Robin Rothenberg is an internationally respected Yoga therapist who runs acclaimed training programs for teachers and therapists. She draws deeply from the authentic lineage of Yoga, while also incorporating a contemporary understanding of mind-body medicine, the result of her years of study in western science. She acts as a bridge, between these two seemingly disparate worlds, facilitating clients and teachers in breaking free of habits that are debilitating and developing a clear plan of action to help themselves find equilibrium and a greater sense of confidence and well-being.

When I first began to explore pranayama and breathing for health, I delved more deeply into the research for what was to become my new book: Restoring Prana: A Therapeutic Guide to Pranayama and Healing Through the Breath, for Yoga Therapists, Yoga Teachers and Healthcare Practitioners. I realized that while breathing is the means—restoring prana is the ultimate intention. In other words, the less we breathe, the more vital and alive we feel! Prana is the animating force that supports and sustains us—akin to the concept of qi in Chinese Medicine. Cultivating a rich reservoir of prana is the essential goal of Yoga practice and pranayama the primary tool to actualize it. It is the containment of prana that enables our vitality to thrive. This requires us to train ourselves to need less breath—not more. Restoring Prana articulates a step-by-step yogic process for achieving physical health and mental stability through breath re-education. Validated by the science of respiratory physiology, the text uniquely merges the wisdom of the ancient yogis, with modern day therapies, like the Buteyko Method and Intermittent Hypoxic Therapy. It is my personal mission in the upcoming years to inspire my colleagues in the Yoga community to return to the original Vedic teachings, which counsel us to make the breath subtle and still, in order to restore pranic balance, first in ourselves and then in our students.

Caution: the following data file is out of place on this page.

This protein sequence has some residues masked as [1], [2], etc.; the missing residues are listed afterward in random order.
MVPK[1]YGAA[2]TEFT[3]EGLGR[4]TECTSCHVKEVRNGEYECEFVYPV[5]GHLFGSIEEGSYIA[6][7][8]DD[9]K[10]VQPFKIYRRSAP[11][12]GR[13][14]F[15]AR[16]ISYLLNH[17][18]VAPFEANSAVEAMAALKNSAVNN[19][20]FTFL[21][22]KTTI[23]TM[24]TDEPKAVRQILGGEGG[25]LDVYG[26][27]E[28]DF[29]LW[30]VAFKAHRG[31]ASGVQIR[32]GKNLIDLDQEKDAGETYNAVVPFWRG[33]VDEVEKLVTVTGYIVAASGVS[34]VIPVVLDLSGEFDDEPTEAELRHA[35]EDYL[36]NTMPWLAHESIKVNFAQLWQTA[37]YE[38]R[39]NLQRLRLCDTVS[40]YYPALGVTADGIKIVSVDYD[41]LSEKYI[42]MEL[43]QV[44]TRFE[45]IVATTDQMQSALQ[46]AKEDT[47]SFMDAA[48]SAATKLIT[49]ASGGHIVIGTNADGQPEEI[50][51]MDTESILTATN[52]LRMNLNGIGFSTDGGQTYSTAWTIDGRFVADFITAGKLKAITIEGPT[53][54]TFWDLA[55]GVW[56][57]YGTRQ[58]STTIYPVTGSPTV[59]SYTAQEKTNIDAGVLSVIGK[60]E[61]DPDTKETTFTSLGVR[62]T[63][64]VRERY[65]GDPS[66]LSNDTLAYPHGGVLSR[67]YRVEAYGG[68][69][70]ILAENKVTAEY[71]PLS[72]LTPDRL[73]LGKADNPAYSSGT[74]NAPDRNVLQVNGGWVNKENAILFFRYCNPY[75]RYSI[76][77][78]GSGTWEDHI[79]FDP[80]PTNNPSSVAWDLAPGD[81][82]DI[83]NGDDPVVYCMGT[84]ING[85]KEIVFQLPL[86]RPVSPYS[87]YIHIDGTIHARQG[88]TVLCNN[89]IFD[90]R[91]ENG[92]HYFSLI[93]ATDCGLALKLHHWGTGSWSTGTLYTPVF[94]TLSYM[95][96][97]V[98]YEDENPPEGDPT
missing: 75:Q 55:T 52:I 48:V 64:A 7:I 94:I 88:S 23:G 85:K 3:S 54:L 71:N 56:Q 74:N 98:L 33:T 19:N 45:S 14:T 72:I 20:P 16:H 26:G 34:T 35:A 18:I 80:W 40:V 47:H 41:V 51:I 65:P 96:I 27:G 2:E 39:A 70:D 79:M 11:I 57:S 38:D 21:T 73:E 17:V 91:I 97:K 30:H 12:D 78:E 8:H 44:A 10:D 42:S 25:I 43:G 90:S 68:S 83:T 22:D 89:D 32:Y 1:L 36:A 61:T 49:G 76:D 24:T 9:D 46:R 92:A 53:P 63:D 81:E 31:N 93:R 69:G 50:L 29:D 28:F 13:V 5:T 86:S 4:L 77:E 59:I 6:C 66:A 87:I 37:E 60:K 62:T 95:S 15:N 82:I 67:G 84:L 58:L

About the Author:
Robin Rothenberg, founder of Essential Yoga Therapy, offers Yoga therapy at Evergreen Hospital and has a private practice where she adapts Yoga to students with disabilities and medical complications. She developed Living Yoga Radio, a talk show that interviews dedicated Yoga teachers and therapists, to bring awareness to the field. Her dedication to understanding Yoga as a healing modality leads her to be active in the International Association of Yoga Therapists (IAYT) and NAMA (National Ayurvedic & Medical Association). For more information, please visit: